Croda Da Lago Circuit - My Favourite Day Hike In The Italian Dolomites

Information on hiking the popular Croda Da Lago circuit in the Italian Dolomites.  Learn where the trailhead is, how long it takes to walk the whole circuit and what the highlights of the trail are.
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Trailhead: Ponte di Rucurto

Length: 12.5km

Elevation Change: 759m

Duration: 6 hours

Maps: Tabacco 15, 25 or 03

 

Croda da Lago circuit is popular all summer long, but this trail really comes to life during October when the surrounding larch valley turns all manners of gold and orange.

 

If you can, plan your hike then! 

 

Although it can be hiked quicker than in 6 hours, exploring the Lago Federa shoreline and stopping for a rest at the beautifully located rifugio Palmieri (also known as Croda da Lago) will add on a decent amount of time to this moderate day hike.

 

 

 

 



Guide To The Croda Da Lago Circuit In The Italian Dolomites


Croda Da Lago Circuit - A Day Hike In The Italian Dolomites
around 20 minutes into the hike

 

Most people completing the circuit begin the hike at Ponte di Rucurto on path number 437. This starting point is advisable for one main reason - it's higher. 

 

The alternative lower trail nr 434, which starts near Ponte Pezie de Parù adds an extra 200m ascent and doesn’t increase the splendour of the scenery. Although there might be fewer people for the first 45 minutes, in my eyes, it’s not worth the extra effort.

 

 

Croda Da Lago Circuit information
The viewpoint over Tofane di Rozes and Mezes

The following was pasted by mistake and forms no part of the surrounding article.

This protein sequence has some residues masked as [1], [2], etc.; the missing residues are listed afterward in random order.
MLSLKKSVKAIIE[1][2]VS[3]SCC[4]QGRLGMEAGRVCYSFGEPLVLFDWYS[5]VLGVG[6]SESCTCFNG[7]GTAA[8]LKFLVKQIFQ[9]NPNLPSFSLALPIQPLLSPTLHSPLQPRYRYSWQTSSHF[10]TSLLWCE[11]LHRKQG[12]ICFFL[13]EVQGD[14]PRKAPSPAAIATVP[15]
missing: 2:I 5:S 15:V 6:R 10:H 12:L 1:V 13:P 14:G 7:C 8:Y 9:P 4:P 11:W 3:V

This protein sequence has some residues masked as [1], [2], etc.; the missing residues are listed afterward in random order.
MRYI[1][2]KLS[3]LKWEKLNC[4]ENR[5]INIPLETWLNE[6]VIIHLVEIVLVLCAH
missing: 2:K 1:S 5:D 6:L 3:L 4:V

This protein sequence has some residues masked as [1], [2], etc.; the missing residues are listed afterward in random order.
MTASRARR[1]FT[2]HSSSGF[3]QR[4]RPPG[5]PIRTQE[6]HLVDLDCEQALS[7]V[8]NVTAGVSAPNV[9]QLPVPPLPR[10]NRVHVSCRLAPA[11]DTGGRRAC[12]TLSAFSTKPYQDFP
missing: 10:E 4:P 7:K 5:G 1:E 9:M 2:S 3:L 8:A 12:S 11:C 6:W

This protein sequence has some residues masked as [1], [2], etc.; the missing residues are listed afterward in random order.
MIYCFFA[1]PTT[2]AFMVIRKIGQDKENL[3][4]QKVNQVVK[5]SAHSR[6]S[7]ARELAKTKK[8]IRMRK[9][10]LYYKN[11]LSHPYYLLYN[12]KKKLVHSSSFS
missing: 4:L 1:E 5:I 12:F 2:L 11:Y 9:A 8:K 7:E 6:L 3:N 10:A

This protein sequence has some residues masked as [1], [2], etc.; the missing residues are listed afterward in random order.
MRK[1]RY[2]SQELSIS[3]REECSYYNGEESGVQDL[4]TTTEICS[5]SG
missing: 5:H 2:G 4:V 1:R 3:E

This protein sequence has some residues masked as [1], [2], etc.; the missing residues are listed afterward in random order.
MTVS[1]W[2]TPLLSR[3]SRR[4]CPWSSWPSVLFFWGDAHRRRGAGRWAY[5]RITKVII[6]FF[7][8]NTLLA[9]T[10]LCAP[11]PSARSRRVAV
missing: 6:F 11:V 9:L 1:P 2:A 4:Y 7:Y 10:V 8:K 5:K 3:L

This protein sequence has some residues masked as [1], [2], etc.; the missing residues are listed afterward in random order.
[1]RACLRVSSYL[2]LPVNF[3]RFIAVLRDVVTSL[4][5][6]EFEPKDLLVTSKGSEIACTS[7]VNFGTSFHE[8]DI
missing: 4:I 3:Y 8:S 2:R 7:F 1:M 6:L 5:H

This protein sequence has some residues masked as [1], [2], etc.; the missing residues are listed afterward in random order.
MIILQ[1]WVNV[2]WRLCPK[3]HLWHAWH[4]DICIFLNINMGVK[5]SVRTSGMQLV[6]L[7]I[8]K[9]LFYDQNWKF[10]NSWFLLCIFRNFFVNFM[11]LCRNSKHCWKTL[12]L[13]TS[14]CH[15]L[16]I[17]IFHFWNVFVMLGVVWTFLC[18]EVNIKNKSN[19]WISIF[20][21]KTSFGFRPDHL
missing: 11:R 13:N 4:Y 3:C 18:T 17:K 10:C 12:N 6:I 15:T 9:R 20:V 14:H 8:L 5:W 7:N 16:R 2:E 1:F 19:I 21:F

The main route from Ponte di Rucurto starts with a lovely jaunt along a wide path through thick forest. Not before long you’ll cross Ru Formin on a scenic wooden bridge where you can enjoy the sound of cascading water.

 

Once safely on the other side a short uphill burst brings you to the first major crossroads. At this point you’ll have achieved a quarter of your total ascent and it’s where you’ll have to decide whether you’re circumnavigating clockwise or anti clockwise around the Croda da Lago mountain range.

 

 

This article describes the clockwise track. With the location of the Rifugio Palmieri it breaks up the trail into two even chunks so you’ll have more energy to explore the lake, as you’ll get there earlier in the day.

 

At the crossroads continue straight on path nr 434 but bear in mind that you’ll be returning on the path to your right. This is also where the route connects with the path coming from the lower trailhead, which I mentioned earlier. 

  

The trail switchbacks steadily uphill but provides great motivation by means of a scenic lookout at the top. The lookout, which is only a minute away from the trail, gives views over Cinque Torri, Cortina and of course Tofana di Rozes and Mezes.

  

Although still initially uphill, the trail now lessens in grade and soon enough you’ll enter the ‘official grounds’ near Lago Federa, where freedom camping is strictly prohibited and enforced.

 

Guide to the Croda Da Lago Circuit in the Italian Dolomites
Moon rising over Mount Antelao visible from rifugio Palmieri

 

You will have arrived at the north east corner of the small lake. Turn right and walk around the shore admiring the reflecting Beco De Mezodi in the distance.